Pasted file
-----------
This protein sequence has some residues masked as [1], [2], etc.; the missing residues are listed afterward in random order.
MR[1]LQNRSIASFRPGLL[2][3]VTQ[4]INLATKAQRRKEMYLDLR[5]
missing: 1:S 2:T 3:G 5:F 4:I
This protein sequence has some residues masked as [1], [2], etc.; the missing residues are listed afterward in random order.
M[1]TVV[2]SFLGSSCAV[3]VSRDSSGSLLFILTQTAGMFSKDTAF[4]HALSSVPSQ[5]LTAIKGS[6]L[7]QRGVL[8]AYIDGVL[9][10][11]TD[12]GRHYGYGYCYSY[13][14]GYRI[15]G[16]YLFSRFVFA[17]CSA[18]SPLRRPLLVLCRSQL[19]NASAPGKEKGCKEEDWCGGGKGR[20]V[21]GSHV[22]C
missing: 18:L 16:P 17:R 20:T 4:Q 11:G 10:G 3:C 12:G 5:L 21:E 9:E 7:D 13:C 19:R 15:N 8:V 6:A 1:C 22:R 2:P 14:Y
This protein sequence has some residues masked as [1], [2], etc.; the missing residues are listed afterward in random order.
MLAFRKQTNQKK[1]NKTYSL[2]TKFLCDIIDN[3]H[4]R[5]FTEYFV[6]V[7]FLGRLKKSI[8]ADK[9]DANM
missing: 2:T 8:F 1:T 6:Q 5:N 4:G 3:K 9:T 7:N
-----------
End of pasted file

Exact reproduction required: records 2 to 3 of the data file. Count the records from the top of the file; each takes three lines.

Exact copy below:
This protein sequence has some residues masked as [1], [2], etc.; the missing residues are listed afterward in random order.
M[1]TVV[2]SFLGSSCAV[3]VSRDSSGSLLFILTQTAGMFSKDTAF[4]HALSSVPSQ[5]LTAIKGS[6]L[7]QRGVL[8]AYIDGVL[9][10][11]TD[12]GRHYGYGYCYSY[13][14]GYRI[15]G[16]YLFSRFVFA[17]CSA[18]SPLRRPLLVLCRSQL[19]NASAPGKEKGCKEEDWCGGGKGR[20]V[21]GSHV[22]C
missing: 18:L 16:P 17:R 20:T 4:Q 11:G 10:G 3:C 12:G 5:L 21:E 9:E 7:D 13:C 19:R 15:N 8:V 6:A 1:C 22:R 2:P 14:Y
This protein sequence has some residues masked as [1], [2], etc.; the missing residues are listed afterward in random order.
MLAFRKQTNQKK[1]NKTYSL[2]TKFLCDIIDN[3]H[4]R[5]FTEYFV[6]V[7]FLGRLKKSI[8]ADK[9]DANM
missing: 2:T 8:F 1:T 6:Q 5:N 4:G 3:K 9:T 7:N